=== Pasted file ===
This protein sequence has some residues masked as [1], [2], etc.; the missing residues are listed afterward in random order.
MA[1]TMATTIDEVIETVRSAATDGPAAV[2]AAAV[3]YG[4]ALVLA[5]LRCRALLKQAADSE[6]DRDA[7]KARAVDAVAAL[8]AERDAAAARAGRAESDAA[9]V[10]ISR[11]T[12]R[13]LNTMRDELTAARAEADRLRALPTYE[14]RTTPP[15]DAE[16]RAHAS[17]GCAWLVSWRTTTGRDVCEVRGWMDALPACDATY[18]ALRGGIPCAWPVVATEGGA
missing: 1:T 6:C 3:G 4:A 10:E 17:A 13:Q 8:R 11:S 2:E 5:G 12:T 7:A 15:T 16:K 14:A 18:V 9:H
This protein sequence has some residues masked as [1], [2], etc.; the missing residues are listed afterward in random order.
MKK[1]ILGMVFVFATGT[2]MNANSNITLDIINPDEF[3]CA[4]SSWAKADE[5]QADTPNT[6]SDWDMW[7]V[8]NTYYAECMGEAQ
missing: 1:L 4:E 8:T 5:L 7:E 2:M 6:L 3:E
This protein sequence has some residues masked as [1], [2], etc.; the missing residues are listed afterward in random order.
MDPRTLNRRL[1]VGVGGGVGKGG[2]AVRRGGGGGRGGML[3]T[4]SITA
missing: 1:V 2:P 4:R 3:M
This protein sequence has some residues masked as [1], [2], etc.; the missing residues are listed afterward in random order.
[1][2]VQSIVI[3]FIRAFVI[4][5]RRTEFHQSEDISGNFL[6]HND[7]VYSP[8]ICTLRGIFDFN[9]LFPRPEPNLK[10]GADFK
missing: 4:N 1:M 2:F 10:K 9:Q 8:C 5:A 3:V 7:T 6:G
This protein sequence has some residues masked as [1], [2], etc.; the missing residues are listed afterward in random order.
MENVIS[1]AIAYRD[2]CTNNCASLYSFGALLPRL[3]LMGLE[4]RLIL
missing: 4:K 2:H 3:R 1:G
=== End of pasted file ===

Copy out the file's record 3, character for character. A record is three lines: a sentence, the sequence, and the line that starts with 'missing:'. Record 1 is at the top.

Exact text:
This protein sequence has some residues masked as [1], [2], etc.; the missing residues are listed afterward in random order.
MDPRTLNRRL[1]VGVGGGVGKGG[2]AVRRGGGGGRGGML[3]T[4]SITA
missing: 1:V 2:P 4:R 3:M